Complementary Relation: Architects and Designers

Architect and DesignerCongratulations on finally deciding to venture into building a new commercial property. Apart from getting the necessary funding, such as a mortgage and other types of loans, to get your dream building going, the expertise of skilled individuals is also needed. But, how do you know which ones you need and which ones you want?

Here is a quick rundown between an architect and a designer, two professionals who are both integral in completing a project:

What does an architect do?

Contrary to popular belief, an architect also studied the basics of designing. But their field of work is more inclined on designing everything from houses to corporate buildings and other public structures. An architect is trained to draw up designs that incorporate function, form, safety and needs of the property owner. Once done, they can also be responsible for rounding up people (i.e. contractors and subcontractors) to get the job done.

Architects in New York and in other parts of the world also specialize in different fields (i.e. landscape architecture). Landscape architects at MPFP, for instance, are responsible for drafting up plans for the design and function of a property’s outdoor space.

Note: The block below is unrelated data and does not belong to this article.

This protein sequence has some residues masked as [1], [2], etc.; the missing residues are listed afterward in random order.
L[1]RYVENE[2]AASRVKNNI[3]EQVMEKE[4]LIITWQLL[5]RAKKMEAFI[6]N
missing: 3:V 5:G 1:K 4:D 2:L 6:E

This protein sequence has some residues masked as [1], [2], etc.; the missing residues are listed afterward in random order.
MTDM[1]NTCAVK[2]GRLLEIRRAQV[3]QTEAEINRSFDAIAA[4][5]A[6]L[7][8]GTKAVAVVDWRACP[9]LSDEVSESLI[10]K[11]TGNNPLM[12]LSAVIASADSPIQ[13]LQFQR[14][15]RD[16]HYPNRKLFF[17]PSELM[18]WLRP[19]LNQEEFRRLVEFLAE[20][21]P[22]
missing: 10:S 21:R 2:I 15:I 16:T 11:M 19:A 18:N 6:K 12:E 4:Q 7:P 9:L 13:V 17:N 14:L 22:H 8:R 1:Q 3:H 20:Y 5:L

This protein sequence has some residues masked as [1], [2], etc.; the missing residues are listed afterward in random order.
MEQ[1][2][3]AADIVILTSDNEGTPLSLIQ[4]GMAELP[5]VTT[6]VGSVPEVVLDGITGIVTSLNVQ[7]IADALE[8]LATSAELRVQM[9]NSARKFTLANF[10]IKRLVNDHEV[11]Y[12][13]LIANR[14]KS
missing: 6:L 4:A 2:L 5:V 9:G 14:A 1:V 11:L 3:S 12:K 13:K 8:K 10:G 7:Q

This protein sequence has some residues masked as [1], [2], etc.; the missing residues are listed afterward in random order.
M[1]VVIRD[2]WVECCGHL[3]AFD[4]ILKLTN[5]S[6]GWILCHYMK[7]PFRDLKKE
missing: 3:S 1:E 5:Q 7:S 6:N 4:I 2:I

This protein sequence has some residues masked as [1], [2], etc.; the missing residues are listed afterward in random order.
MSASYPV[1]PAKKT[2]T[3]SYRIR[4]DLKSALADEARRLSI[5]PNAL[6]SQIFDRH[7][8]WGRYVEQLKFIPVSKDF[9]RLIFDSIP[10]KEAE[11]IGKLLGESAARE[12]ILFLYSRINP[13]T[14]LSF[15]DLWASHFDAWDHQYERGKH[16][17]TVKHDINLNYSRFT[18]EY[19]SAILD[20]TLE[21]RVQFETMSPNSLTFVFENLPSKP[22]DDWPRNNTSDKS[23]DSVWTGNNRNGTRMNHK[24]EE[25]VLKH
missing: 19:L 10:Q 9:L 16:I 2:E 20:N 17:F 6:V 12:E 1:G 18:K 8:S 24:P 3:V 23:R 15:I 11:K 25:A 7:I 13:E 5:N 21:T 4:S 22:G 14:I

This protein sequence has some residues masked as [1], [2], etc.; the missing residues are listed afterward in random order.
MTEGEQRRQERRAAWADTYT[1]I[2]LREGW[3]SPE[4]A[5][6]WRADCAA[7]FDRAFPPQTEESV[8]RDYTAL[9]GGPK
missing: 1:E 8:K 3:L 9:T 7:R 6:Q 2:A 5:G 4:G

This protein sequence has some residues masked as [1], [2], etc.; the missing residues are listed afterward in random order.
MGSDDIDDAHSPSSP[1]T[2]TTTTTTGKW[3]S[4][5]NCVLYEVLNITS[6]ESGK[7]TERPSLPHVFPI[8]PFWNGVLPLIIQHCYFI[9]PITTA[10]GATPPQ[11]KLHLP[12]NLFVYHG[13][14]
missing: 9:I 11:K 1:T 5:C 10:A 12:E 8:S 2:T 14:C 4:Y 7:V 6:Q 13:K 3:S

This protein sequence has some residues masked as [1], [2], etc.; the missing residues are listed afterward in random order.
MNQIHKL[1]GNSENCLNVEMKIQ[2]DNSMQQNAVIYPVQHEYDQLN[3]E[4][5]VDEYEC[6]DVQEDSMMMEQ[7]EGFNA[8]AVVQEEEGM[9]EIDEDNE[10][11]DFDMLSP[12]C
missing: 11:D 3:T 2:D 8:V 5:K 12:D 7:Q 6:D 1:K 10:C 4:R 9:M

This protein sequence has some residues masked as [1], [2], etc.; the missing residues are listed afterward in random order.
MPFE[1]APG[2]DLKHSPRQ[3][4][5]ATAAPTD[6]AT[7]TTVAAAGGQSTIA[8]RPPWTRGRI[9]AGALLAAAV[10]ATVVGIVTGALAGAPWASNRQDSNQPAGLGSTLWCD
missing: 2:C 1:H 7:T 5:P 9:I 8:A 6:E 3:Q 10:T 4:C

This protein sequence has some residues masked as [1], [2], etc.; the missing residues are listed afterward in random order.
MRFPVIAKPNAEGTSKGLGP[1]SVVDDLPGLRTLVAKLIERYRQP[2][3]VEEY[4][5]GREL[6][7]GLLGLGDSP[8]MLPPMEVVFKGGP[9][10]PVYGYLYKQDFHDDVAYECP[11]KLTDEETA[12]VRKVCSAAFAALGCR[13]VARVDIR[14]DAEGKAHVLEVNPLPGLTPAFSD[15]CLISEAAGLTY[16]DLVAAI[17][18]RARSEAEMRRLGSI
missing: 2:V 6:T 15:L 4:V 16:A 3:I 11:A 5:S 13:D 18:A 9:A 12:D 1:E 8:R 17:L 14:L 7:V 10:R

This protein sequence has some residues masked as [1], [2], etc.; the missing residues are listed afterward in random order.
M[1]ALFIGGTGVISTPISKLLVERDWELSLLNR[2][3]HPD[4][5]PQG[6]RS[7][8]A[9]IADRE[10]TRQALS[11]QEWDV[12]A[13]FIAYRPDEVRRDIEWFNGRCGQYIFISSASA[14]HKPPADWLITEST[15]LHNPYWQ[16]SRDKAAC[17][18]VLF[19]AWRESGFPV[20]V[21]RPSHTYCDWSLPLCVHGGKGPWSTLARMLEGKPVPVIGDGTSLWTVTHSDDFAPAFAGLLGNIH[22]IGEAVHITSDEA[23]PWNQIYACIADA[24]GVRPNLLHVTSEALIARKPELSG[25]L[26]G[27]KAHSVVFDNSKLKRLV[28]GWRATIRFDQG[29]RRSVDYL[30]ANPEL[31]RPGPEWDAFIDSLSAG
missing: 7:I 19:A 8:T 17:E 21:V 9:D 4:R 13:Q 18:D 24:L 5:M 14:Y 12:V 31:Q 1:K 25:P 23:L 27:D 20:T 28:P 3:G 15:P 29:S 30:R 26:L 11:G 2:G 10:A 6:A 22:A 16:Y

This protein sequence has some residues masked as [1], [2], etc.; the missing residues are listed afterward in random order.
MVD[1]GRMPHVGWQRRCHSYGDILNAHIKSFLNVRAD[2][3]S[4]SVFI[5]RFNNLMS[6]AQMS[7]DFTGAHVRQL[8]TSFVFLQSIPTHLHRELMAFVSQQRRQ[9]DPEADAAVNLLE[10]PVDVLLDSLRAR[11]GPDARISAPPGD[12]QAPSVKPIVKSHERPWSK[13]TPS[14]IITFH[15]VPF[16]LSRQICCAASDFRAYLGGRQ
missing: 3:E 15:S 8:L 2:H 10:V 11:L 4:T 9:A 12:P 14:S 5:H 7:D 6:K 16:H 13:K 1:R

What does a designer do?

Like architects, designers also value the aesthetic and the functionality of the space. Designers are responsible for maximizing the space of a property (i.e. garden, lobby etc.) in order to enhance its functionality without compromising its aesthetic side.

Both an architect and a designer work in a myriad of spaces. The difference, however, lies in how the spaces are worked out. An architect focuses on the exterior and interior design of a property, placing primary focus on how spatial relationships are laid out. A designer, on the other hand, works on the interior spatial dimension by maximizing its function, safety, and beauty.

By knowing the difference between the two professionals, it would be easier for one to determine which one to call. As mentioned, both of these professionals complement each other and are integral to the completion of the project.